• Monarch Butterfly Falling From Chrysalis, Side View

    This is a dramatic view of a Monarch butterfly literally falling out of its chrysalis. The butterfly will clutch onto its chrysalis to break the fall. Its short, stout abdomen is visible.
  • Monarch Butterfly Falling From Chrysalis, Back View

    The large Monarch abdomen is heavier than the rest of its body and falls dramatically out of the chrysalis. The emergence of a Monarch butterfly is usually very acrobatic.
  • Monarch Butterfly Holding onto Chrysalis, Side View

    A Monarch butterfly just emerged is now steading itself on its chrysalis. It has short wings, a large abdomen and is working on combining the two sides of its proboscis it was born with into one structure.

MONARCH BUTTERFLY: Transformation Photographs

When I first saw the transformation of a Monarch caterpillar change into a chrysalis I was very surprised. The process is truly a marvel to watch. Colors change, shapes evolve and there is a lot of action involved in the transformation. Another surprise was the color transitions that occur between a newly formed Monarch chrysalis and the chrysalis just prior to a butterfly emergence. The color sequence begins with pastels of green and transitions to vivid orange and black with beautiful shades of greens and grays in between. The time span between chrysalis formation and eclosure of my Monarch butterflies was usually about eight days. The Monarch butterfly may decide to emerge at anytime of day. My Monarch butterflies typically emerged between 5::30 am to around noon. Photographing caterpillar and butterfly behaviors are very time consuming and requires a lot of patience but the resulting photographs are well worth the time investment in terms of obtaining an interesting photo portfolio as well as acquiring an education of the process. I have raised several generations of Monarch butterflies both in a screened in side porch and out in my garden where milkweed grows. I have taken many photographs of the Monarch transition process from caterpillar to chrysalis to butterfly and use them to create drawing compositions on the subject.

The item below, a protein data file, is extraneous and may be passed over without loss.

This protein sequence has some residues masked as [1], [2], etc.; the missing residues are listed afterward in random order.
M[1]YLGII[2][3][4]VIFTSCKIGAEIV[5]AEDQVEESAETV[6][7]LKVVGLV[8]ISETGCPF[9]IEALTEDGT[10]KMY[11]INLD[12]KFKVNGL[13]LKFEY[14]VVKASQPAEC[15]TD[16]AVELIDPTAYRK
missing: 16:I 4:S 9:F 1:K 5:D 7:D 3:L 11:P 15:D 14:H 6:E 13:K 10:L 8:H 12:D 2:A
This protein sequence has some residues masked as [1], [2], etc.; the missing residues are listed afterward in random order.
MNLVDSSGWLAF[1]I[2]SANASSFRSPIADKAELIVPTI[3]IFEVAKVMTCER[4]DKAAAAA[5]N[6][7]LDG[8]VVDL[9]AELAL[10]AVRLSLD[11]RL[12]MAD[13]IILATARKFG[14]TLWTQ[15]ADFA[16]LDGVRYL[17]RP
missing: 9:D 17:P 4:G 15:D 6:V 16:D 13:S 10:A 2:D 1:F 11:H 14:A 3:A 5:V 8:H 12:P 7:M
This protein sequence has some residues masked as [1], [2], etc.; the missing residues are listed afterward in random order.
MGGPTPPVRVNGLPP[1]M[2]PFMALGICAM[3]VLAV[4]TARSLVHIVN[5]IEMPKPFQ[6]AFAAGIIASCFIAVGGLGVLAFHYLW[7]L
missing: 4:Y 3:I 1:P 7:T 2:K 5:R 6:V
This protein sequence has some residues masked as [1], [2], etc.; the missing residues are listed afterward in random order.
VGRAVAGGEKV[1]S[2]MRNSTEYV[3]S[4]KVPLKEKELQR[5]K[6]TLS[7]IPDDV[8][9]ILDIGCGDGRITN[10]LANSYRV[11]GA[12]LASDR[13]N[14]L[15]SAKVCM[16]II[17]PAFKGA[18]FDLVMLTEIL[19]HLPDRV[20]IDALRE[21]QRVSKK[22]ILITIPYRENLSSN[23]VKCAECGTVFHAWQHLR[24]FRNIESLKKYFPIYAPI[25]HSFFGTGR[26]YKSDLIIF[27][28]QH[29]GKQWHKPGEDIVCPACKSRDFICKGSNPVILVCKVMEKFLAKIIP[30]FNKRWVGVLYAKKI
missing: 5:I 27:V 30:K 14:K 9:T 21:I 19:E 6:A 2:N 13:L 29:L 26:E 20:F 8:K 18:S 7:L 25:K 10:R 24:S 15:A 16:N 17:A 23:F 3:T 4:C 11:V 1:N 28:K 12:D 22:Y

• Monarch Caterpillar Just Prior to Changing into a Chrysalis

    A Monarch caterpillar forms a "J" shape prior to shedding it's skin to form a chrysalis.
  • Monarch Caterpillar Transforming into a Chrysalis

    This is the underside of a Monarch caterpillar. You can see the bottom front of the chrysalis forming.
  • Monarch Chrysalis Just After the Cat Shed It's Skin

    This is a front view of a newly forming Monarch chrysalis.
  • Monarch Chrysalis Twisting

    During this stage, the Monarch chrysalis starts to move and twist into a final chrysalis shape. This is the side view of a chrysalis forming.
  • Final Shape of Monarch Chrysalis

    A back view of a chrysalis has a very different appearance than a frontal view. This is a back view of a Monarch chrysalis where the butterfly abdomen is located.
  • Monarch Chrysalis Color Stage

    The Monarch butterfly's scale colors are starting to develop and are showing through the chrysalis.
  • Monarch Chrysalis Color Stage

    The Monarch chrysalis goes through many color transitions as the butterfly's scale colors continue to develop and brighten.
  • Monarch Chrysalis Just Prior to Eclosure of the Butterfly

    The butterfly's scale colors have completely developed and the final color of the butterfly's wings show through the chrysalis very clearly. This is a side view of a Monarch chrysalis.
  • Monarch Butterfly Emerging

    The Monarch butterfly pushes apart the chrysalis to emerge. This is a side view of the event.
  • Monarch Butterfly Just After Emergence